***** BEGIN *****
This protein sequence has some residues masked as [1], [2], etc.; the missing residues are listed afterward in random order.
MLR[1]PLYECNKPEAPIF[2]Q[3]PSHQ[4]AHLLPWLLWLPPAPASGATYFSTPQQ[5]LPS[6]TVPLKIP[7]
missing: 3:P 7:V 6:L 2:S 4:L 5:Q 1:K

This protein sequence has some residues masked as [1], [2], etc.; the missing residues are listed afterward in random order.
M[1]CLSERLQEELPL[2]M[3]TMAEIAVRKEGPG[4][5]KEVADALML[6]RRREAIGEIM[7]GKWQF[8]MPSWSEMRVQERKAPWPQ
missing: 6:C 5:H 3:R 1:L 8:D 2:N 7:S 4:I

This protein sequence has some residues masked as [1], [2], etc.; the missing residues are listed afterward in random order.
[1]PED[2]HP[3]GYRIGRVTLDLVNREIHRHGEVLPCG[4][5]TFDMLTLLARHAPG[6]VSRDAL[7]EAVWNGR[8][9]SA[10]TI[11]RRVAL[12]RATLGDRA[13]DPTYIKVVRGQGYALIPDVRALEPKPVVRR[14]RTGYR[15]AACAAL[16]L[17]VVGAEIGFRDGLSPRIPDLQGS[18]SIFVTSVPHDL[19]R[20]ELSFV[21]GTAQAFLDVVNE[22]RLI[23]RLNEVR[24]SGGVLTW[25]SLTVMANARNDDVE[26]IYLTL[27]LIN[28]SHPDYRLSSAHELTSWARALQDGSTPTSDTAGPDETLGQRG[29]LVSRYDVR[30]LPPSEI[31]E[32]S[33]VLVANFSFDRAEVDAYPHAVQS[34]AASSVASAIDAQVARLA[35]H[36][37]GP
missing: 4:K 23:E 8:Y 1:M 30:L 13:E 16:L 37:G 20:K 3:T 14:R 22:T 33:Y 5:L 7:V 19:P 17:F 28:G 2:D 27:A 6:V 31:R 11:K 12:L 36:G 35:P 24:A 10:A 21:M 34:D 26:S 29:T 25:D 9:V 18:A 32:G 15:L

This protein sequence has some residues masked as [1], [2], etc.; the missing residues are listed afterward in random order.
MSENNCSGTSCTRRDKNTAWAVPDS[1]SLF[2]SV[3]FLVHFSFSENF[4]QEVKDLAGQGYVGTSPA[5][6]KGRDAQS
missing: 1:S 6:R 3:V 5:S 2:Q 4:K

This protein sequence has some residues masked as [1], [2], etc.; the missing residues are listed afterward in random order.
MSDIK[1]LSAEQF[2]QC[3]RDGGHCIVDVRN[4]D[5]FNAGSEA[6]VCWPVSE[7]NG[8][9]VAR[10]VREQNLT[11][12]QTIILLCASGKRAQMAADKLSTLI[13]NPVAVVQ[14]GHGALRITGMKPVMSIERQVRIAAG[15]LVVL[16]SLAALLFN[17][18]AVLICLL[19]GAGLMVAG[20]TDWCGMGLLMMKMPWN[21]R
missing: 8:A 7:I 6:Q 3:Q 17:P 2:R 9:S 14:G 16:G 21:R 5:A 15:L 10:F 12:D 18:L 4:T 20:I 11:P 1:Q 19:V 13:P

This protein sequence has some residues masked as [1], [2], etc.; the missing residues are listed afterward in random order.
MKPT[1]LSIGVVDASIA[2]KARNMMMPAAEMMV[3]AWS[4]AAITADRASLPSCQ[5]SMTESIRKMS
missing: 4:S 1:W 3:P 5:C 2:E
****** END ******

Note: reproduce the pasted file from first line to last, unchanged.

This protein sequence has some residues masked as [1], [2], etc.; the missing residues are listed afterward in random order.
MLR[1]PLYECNKPEAPIF[2]Q[3]PSHQ[4]AHLLPWLLWLPPAPASGATYFSTPQQ[5]LPS[6]TVPLKIP[7]
missing: 3:P 7:V 6:L 2:S 4:L 5:Q 1:K

This protein sequence has some residues masked as [1], [2], etc.; the missing residues are listed afterward in random order.
M[1]CLSERLQEELPL[2]M[3]TMAEIAVRKEGPG[4][5]KEVADALML[6]RRREAIGEIM[7]GKWQF[8]MPSWSEMRVQERKAPWPQ
missing: 6:C 5:H 3:R 1:L 8:D 2:N 7:S 4:I

This protein sequence has some residues masked as [1], [2], etc.; the missing residues are listed afterward in random order.
[1]PED[2]HP[3]GYRIGRVTLDLVNREIHRHGEVLPCG[4][5]TFDMLTLLARHAPG[6]VSRDAL[7]EAVWNGR[8][9]SA[10]TI[11]RRVAL[12]RATLGDRA[13]DPTYIKVVRGQGYALIPDVRALEPKPVVRR[14]RTGYR[15]AACAAL[16]L[17]VVGAEIGFRDGLSPRIPDLQGS[18]SIFVTSVPHDL[19]R[20]ELSFV[21]GTAQAFLDVVNE[22]RLI[23]RLNEVR[24]SGGVLTW[25]SLTVMANARNDDVE[26]IYLTL[27]LIN[28]SHPDYRLSSAHELTSWARALQDGSTPTSDTAGPDETLGQRG[29]LVSRYDVR[30]LPPSEI[31]E[32]S[33]VLVANFSFDRAEVDAYPHAVQS[34]AASSVASAIDAQVARLA[35]H[36][37]GP
missing: 4:K 23:E 8:Y 1:M 30:L 13:E 16:L 37:G 20:K 3:T 14:R 22:T 33:Y 5:L 7:V 19:P 17:F 28:G 2:D 27:A 6:V 31:R 11:K 12:L 36:G 35:P 24:A 10:A 21:M 34:D 26:S 29:T 25:D 9:V 18:A 32:G 15:L

This protein sequence has some residues masked as [1], [2], etc.; the missing residues are listed afterward in random order.
MSENNCSGTSCTRRDKNTAWAVPDS[1]SLF[2]SV[3]FLVHFSFSENF[4]QEVKDLAGQGYVGTSPA[5][6]KGRDAQS
missing: 1:S 6:R 3:V 5:S 2:Q 4:K

This protein sequence has some residues masked as [1], [2], etc.; the missing residues are listed afterward in random order.
MSDIK[1]LSAEQF[2]QC[3]RDGGHCIVDVRN[4]D[5]FNAGSEA[6]VCWPVSE[7]NG[8][9]VAR[10]VREQNLT[11][12]QTIILLCASGKRAQMAADKLSTLI[13]NPVAVVQ[14]GHGALRITGMKPVMSIERQVRIAAG[15]LVVL[16]SLAALLFN[17][18]AVLICLL[19]GAGLMVAG[20]TDWCGMGLLMMKMPWN[21]R
missing: 8:A 7:I 6:Q 3:Q 17:P 2:R 9:S 14:G 16:G 21:R 5:A 15:L 10:F 12:D 18:L 4:T 20:I 11:P 1:Q 19:V 13:P

This protein sequence has some residues masked as [1], [2], etc.; the missing residues are listed afterward in random order.
MKPT[1]LSIGVVDASIA[2]KARNMMMPAAEMMV[3]AWS[4]AAITADRASLPSCQ[5]SMTESIRKMS
missing: 4:S 1:W 3:P 5:C 2:E